Trump’s refusal to address Russian interference makes him look more like a defendant than a president.
Trump blew off reporters' questions about Russia on Friday, just hours after special counsel Robert Mueller's team released an indictment against 13 Russian nationals and three Russian groups for interfering in the 2016 presidential election.
The 37-page indictment lays out extensive new evidence about the lengths that Russian operatives went to undermine the American democratic process and change the outcome of the election.
Among other things, the charges allege that Russians working for the Kremlin-backed Internet Research Agency created false American personas and stole the identities of real Americans as part of an effort that was aimed at "supporting the presidential campaign of then-candidate Donald Trump ("Trump Campaign") and disparaging Hillary Clinton."
Importantly, the indictment puts to rest Trump's claims that the Russian investigation is a "hoax" or a "witch-hunt" — claims that he has made repeatedly, including in specific reference to the idea that Russians used social media to manipulate American voters.
Naturally, with the explosive new indictment in hand, reporters wanted to know if Trump still believes the claims that he has clung to for well over a year.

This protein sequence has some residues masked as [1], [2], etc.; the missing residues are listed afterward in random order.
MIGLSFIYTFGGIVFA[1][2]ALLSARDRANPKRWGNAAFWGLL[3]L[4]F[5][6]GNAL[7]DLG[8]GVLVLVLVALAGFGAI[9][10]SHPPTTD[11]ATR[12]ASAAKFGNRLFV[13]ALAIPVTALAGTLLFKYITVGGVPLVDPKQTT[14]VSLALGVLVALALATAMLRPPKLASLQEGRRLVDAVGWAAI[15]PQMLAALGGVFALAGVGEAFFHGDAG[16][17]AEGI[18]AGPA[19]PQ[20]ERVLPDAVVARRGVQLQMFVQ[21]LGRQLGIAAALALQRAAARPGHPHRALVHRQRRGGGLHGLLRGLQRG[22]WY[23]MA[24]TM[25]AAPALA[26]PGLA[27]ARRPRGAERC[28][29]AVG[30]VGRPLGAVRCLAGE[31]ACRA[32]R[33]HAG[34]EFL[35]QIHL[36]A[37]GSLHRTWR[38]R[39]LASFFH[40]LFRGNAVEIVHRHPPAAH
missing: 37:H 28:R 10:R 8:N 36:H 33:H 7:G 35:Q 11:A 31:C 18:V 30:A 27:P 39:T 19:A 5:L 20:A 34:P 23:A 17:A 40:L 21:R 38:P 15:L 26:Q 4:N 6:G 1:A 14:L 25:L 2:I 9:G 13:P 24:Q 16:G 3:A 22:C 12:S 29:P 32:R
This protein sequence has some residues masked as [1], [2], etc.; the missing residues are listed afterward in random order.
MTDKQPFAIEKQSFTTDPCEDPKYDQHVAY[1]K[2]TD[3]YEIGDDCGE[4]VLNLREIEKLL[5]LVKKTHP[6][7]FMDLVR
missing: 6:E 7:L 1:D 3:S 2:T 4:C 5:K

He was confronted by some of those reporters Friday afternoon as he left the White House to board Marine One.
"Do you still the Russia investigation is a hoax?" one reporter asked. Others wanted to know about his failure to impose sanctions on Russia, asking, "Will you punish Russia?" and "Will you put sanctions on Russia?"
Trump had no answers for the press — but he did awkwardly give them a thumbs-up as they probed him about a foreign adversary's efforts to undermine our democracy.
Moments after blowing off the press, Trump tweeted about the indictment, saying, "Russia started their anti-US campaign in 2014, long before I announced that I would run for President. The results of the election were not impacted. The Trump campaign did nothing wrong - no collusion!"
The indictment actually didn't mention anything about the results of the election, nor did it state that there was no collusion. In fact, according to Bloomberg News, "Special Counsel Robert Mueller and his prosecutors haven’t concluded their investigation into whether President Donald Trump or any of his associates helped Russia interfere in the 2016 election."
What the indictment did make clear, however, was that "by early to mid-2016, [Russia's] operations included supporting the presidential campaign of then-candidate Donald J. Trump."
Trump's ongoing refusal to acknowledge this fact makes him look more like a defendant than a president.